You don’t stand no chance boy/That’s why you have to leave/So don’t you turn around/There’s no more tears/Left here/For you/To see/Was it really worth it?/Going out like that
But, it was brief for me. The rumors of drug use and a tumultuous marriage had already surfaced and, it was too painful to look at her. Even though the gorgeous smile was there and she was even flirty in the video, she looked different. Worked over. Not quite defeated, but struggling. Definitely not hopeful. She was too much like folks I knew (know). And it was different after that. She was different. The “crack is wack” comment came later and, by that time, I was already gone. That period signaled too much loss for me. But, it was that refrain, It’s not right/But it’s okay/I’m gonna make it anyway (pay my own rent/take care of my babies) that stuck in my head as I turned my back on her, like I had others. Not because they weren’t “acting right,” but because it was too much loss. Loss that I still haven’t wrapped my head around all these years later.
I lost Angie too. After she moved to California, we were barely in contact, too much distance for both of us. I really didn’t know much about her life, we talked on the phone a few times, but it wasn’t until I moved out here for graduate school that I saw her again. And for a minute, we were neighbors — her in Sacramento and me in Davis.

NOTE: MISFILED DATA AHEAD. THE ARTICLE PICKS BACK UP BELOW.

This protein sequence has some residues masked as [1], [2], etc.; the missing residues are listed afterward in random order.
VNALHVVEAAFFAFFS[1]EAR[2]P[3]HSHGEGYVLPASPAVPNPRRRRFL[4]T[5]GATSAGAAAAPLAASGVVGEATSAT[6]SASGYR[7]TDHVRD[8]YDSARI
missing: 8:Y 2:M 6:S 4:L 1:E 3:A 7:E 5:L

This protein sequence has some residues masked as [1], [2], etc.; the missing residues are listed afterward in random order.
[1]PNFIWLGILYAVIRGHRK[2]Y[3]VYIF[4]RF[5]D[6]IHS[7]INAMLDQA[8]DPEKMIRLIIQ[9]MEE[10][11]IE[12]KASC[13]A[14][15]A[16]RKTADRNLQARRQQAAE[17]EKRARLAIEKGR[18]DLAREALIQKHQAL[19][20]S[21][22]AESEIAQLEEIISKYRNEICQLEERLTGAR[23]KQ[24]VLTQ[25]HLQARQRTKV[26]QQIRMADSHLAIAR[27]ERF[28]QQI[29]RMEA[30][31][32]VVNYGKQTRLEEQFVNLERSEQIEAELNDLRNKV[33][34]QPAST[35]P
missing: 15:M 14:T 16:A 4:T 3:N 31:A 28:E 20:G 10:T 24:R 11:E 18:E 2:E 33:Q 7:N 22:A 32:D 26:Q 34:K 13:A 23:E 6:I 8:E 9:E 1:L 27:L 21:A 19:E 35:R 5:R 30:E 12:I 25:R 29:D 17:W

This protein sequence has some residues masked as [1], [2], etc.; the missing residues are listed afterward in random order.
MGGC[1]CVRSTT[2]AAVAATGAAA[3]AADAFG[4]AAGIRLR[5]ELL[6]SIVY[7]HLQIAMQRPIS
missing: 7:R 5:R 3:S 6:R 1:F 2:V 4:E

Within months, however, she moved to San Diego with a boyfriend and her son. We stayed in touch, I went down for Thanksgiving break routinely until I was hired at SF State. Then I lost her again, for reasons I can’t write about here, mainly because, again I can’t wrap my head around it. I wish I could because I miss her. I miss that friendship, that family, and that love. I miss that possibility, that hopefulness about each other and about our futures. What felt like a brief moment that I hadn’t thought about in decades rushed over me like a flood in the wake of Whitney Houston’s death. And I want to remember, always, the Black women that have disappeared, gotten lost, or that I have somehow forgotten. Even when it hurts.
So, I say thank you again, this time to Whitney Houston for giving us good love and for helping me remember.